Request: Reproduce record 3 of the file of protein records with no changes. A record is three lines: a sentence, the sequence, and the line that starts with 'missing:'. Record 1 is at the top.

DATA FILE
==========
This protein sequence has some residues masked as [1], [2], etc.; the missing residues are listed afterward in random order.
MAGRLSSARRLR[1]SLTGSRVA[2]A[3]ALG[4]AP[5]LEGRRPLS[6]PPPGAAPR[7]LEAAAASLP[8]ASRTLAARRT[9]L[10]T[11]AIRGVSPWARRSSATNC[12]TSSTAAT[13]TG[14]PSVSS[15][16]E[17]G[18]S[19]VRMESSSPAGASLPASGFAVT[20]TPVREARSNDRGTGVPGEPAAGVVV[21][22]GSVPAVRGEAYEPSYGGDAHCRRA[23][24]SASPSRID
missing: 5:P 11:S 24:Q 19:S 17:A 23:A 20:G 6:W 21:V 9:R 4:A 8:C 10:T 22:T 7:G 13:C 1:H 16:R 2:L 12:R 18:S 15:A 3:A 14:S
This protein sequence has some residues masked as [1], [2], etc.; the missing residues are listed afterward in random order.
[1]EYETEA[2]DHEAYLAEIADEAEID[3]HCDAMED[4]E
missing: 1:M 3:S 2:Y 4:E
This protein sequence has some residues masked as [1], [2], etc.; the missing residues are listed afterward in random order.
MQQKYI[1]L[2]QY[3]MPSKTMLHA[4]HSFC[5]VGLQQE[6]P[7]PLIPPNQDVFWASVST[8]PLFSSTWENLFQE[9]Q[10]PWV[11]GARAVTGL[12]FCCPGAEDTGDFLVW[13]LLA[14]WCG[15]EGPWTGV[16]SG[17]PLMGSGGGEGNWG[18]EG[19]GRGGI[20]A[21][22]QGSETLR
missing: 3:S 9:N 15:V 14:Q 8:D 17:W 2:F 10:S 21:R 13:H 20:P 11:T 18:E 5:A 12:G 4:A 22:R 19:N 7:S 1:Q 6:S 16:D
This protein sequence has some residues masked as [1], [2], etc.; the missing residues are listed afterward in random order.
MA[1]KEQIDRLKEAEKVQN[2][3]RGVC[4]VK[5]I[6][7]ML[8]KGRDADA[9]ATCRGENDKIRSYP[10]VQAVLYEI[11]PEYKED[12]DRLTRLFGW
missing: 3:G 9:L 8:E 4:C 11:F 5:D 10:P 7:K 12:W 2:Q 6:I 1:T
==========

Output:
This protein sequence has some residues masked as [1], [2], etc.; the missing residues are listed afterward in random order.
MQQKYI[1]L[2]QY[3]MPSKTMLHA[4]HSFC[5]VGLQQE[6]P[7]PLIPPNQDVFWASVST[8]PLFSSTWENLFQE[9]Q[10]PWV[11]GARAVTGL[12]FCCPGAEDTGDFLVW[13]LLA[14]WCG[15]EGPWTGV[16]SG[17]PLMGSGGGEGNWG[18]EG[19]GRGGI[20]A[21][22]QGSETLR
missing: 3:S 9:N 15:V 14:Q 8:D 17:W 2:F 10:S 21:R 13:H 20:P 11:T 18:E 5:A 12:G 4:A 22:R 19:N 7:S 1:Q 6:S 16:D